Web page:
Clark said the dog park was another area not be used as an athletic practice field as originally envisioned. "We have assets that are underutilized. We are focused on getting people to the campus." He said the Police Academy was also an issue.
Mike Sauber, resident, asked about goals for energy efficiency.
"It is in the discussion," Clark said. "We are working on the concrete jungle. Light Hall will make the Fine Arts Theatre look terrible. The FACT facility is amazing for such a small town, but it needs attention."
"As part of Phase 2, we are inventorying interiors," Shepard said. "I surmise that the FACT will be a high priority for a future general obligation (GO) bond. Our priority right now is to finish the projects we have started. The FACT is actually a good donor opportunity."
A woman asked about Watts Hall and if there were any other satellite facilities, other than the dog park. that were being considered.
"Right now, we are concentrating on the main campus," Clark said.
The same woman asked about using drainage water for watering the landscaping.
"At Doña Ana Community College, all the rain water is captured off the roofs," Clark said. "But we had 100 days without any rain, so the plants didn't do well. There are always applications that are good in theory, but don't always work."
Begay asked if community members were part of the groups and councils.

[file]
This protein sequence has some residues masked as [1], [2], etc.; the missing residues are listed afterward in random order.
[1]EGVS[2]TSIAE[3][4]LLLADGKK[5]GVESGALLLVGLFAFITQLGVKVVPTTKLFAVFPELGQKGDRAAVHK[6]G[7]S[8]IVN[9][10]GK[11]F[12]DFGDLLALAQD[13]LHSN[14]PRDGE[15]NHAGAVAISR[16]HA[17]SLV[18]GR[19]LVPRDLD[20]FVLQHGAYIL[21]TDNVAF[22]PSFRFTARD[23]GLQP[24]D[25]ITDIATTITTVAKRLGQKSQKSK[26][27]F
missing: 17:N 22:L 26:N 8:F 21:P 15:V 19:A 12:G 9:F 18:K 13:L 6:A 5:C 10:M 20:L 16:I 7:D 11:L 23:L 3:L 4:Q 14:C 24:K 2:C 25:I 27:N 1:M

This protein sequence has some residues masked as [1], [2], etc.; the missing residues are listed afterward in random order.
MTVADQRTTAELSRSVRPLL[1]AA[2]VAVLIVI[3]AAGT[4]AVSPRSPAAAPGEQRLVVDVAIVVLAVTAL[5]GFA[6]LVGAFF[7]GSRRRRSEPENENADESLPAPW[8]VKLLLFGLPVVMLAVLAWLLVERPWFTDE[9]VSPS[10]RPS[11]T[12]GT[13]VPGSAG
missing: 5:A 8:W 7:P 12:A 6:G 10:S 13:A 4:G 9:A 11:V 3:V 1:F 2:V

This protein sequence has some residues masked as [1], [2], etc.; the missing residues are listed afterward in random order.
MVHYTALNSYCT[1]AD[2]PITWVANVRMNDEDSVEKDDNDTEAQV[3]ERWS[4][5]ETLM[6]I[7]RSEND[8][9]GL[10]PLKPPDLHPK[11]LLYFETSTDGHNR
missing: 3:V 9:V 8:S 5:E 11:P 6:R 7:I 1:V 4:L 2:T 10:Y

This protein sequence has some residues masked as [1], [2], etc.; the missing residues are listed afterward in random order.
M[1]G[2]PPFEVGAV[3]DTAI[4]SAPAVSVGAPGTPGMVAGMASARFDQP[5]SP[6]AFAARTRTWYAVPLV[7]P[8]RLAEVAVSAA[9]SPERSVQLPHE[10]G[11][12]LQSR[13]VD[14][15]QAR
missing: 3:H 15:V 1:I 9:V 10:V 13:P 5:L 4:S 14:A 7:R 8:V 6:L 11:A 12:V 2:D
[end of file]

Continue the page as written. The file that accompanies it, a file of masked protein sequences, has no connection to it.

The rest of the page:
"From the Campus Planning Council, some have asked that neighbors be involved," Shepard said.
Mike Metcalf of the Expressive Arts Department said: "As an artist, aesthetics is important. With the architecture and the paving, it needs to be thought about altogether, beginning with College Avenue. I would see the not yet existing Student Union Building as been important to the campus. I also suggest wayfinding in town. Come up with consistent parameters. We need to be having conversations on materials. I want space where people want to stop and congregate. In developing a set of lighting standards and a palette, I would like to see creativity."
Silver City Arts and Cultural District Manager George Julian Dworin asked if thought had been given to educational programs for seniors in the summer.
""We had thought of that, but we did not have residential spaces," Shepard said. "Now we do, but I do not want to take away from the local hotels.
A female said an expanded conversations where the community gets involved is needed.
Clark said with the pathway system, he would like to see quasi-ownership by the community.
Jones congratulated Clark on making sustainability part of the plan, because "there will be financial benefits. I also heard there is a geothermal source under some of the buildings. Will you use that?"
Clark confirmed that there are springs that wreak havoc with buildings. "We are on top of a lot of rock, so I don't know how feasible it is to look for geothermal. For sustainability, we have to be responsible in design."
Susie Trujillo thanked Clark and Shepard for holding the input meeting. "You, Joe, are keeping your promise to us that you would keep up informed and involved."